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Joined: Thu Sep 24, 1998 6:01 am
Posts: 311
Location: Washington DC area, USA
Jason,

Thanks for your response. I got pretty much the same response from the assistant instructor at our dojang.

I think it's interesting to think of these types in terms of ranking. Judging from the big room of leeway you may have to give a type of opponent, it makes you not take some types of people too lightly just because you've learned a few martial tricks.

I like to think of people's fighting skills like musical skills. There are some natural singers, dancers, and musicians who have never had any formal training yet are great performers. There are others who have only been able to perform what they have learned in school and can't think outside of that box. However, in music, I have found that the greatest ones (except for Louie Armstrong) have a combination of natural talent, lots of training (be it formal or with high-caliber musical artists as mentors), and LOTS OF PRACTICE, with practice appearing to be the main ingredient of proficiency. I suspect the same to be true for the best of the best MARTIAL artists as well.

I'm hoping I'll become one of the great ones, or at least, a heckuva lot better than I am today,

Cecil


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 Post subject: Hoodlum ranking
PostPosted: Fri Oct 30, 1998 2:44 pm 
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Joined: Thu Sep 17, 1998 6:01 am
Posts: 157
Location: Evansville, IN, USA
Cecil,

It is my pleasure to answer your call.

Keep in mind though that any such ranking
is shaky at best. Just like martial arts
ranks.... ever been to those tournaments
where the black belts look like they could
get worked over by your school's yellow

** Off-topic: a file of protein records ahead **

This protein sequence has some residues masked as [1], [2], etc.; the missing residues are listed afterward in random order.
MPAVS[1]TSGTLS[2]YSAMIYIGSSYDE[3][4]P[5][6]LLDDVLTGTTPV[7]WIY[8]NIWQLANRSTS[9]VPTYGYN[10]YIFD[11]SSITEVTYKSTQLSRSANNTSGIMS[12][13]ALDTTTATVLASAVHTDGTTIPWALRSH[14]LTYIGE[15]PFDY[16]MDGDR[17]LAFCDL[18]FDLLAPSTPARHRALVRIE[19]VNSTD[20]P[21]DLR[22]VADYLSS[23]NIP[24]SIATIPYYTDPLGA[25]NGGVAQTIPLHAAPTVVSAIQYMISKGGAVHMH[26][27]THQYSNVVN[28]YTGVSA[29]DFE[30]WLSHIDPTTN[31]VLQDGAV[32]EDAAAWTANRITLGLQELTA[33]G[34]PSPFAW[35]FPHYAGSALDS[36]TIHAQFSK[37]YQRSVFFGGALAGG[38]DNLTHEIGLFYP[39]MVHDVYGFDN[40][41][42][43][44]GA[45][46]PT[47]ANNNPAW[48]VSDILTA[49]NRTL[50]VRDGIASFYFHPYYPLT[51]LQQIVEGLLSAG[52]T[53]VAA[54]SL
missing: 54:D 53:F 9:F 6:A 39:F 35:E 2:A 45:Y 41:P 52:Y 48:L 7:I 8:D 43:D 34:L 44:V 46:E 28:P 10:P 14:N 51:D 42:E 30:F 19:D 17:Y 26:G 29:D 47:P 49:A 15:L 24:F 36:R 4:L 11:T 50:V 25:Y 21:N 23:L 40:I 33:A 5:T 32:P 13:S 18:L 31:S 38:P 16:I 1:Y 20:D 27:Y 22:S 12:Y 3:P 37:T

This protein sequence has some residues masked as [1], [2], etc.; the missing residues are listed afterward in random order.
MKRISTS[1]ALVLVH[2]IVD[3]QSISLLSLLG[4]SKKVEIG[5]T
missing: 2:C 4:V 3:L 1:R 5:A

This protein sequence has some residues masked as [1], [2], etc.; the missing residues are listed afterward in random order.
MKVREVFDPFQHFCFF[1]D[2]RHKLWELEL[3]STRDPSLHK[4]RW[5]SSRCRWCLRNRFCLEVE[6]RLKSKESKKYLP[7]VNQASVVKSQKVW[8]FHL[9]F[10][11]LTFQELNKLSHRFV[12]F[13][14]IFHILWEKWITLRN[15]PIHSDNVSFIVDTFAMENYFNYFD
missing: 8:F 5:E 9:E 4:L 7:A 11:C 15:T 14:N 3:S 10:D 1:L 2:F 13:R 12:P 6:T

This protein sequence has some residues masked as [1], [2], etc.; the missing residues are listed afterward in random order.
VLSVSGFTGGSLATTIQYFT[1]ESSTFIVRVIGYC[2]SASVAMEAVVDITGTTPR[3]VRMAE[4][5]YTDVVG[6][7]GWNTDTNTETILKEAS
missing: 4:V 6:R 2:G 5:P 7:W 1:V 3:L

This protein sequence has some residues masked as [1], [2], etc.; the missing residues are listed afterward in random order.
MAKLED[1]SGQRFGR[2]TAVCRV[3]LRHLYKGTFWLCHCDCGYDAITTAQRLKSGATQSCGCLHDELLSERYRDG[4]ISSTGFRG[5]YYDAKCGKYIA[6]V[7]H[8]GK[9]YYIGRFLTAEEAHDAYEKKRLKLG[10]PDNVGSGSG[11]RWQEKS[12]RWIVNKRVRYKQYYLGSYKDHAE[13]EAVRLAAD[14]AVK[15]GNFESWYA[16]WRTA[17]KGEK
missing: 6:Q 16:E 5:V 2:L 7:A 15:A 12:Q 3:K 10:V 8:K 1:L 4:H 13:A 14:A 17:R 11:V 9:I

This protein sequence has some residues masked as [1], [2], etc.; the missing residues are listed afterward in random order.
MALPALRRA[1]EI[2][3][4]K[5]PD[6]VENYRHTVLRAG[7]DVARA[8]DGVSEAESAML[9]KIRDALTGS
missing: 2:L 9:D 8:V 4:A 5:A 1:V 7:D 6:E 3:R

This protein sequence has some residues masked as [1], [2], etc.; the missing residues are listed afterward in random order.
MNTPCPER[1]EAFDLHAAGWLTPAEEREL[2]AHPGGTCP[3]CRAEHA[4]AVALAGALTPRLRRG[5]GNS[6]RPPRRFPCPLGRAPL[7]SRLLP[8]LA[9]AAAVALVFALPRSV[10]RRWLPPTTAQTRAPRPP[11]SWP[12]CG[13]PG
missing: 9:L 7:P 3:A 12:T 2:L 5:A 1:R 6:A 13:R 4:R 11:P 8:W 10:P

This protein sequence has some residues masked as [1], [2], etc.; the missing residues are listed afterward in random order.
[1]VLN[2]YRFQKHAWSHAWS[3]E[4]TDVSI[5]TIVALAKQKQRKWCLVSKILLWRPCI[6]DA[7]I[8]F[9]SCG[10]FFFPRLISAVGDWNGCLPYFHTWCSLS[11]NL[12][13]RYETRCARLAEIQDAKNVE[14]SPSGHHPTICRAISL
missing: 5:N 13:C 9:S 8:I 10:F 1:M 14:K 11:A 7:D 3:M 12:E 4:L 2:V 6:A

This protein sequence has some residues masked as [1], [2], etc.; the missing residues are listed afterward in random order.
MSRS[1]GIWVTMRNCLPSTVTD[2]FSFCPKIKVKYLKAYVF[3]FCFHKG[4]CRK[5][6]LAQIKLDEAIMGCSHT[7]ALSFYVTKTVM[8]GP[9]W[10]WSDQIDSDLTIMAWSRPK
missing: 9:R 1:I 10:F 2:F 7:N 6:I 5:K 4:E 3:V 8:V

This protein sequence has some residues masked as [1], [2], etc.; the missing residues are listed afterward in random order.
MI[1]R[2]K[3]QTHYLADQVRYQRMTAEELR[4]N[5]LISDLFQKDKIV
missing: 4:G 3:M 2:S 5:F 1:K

belts?

Everybody can be a significant threat to
you under the right circumstances (i.e. the
women who stabbed her attacker in the back
after he went after her kids, but did nothing
to safe herself). We did a little game
about two weeks ago. We lined up a big
guys, a medium sized guy, a woman, a
teenager and a 9 yr old kid. We asked some people who they though the biggest threat was. We went through seven people before the
eighth asked if any of them were carrying
a weapon! You see the woman had a gun. And the kid had a knife. Changes things, no?

Bottom line. Take any conflict seriously.

Osu!
Jason


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 Post subject: Hoodlum ranking
PostPosted: Fri Oct 30, 1998 3:55 pm 
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Joined: Thu Sep 24, 1998 6:01 am
Posts: 311
Location: Washington DC area, USA
Jason,

One of the gunnery seargents I knew while in the Reserves worked his day job as a member of the SWAT team. He'd always preach to us that "even a ten year old kid is dangerous with a knife!"

Sounds like that sentiment was echoed in your dojo.

Also, remember in "The Gift of Fear" where the toddler shot the guy who was beating his mother!

Makes you think, huh???

Makes me look over my shoulder whenever I go to my son's daycare! (Just kidding). Seriously, I've found that the more I train in the martial arts, ironically, the less martial I become. As I learn how to make other people more vulnerable, I also learn about the vulnerabilities in myself.That may not be true with others, but that's true for me.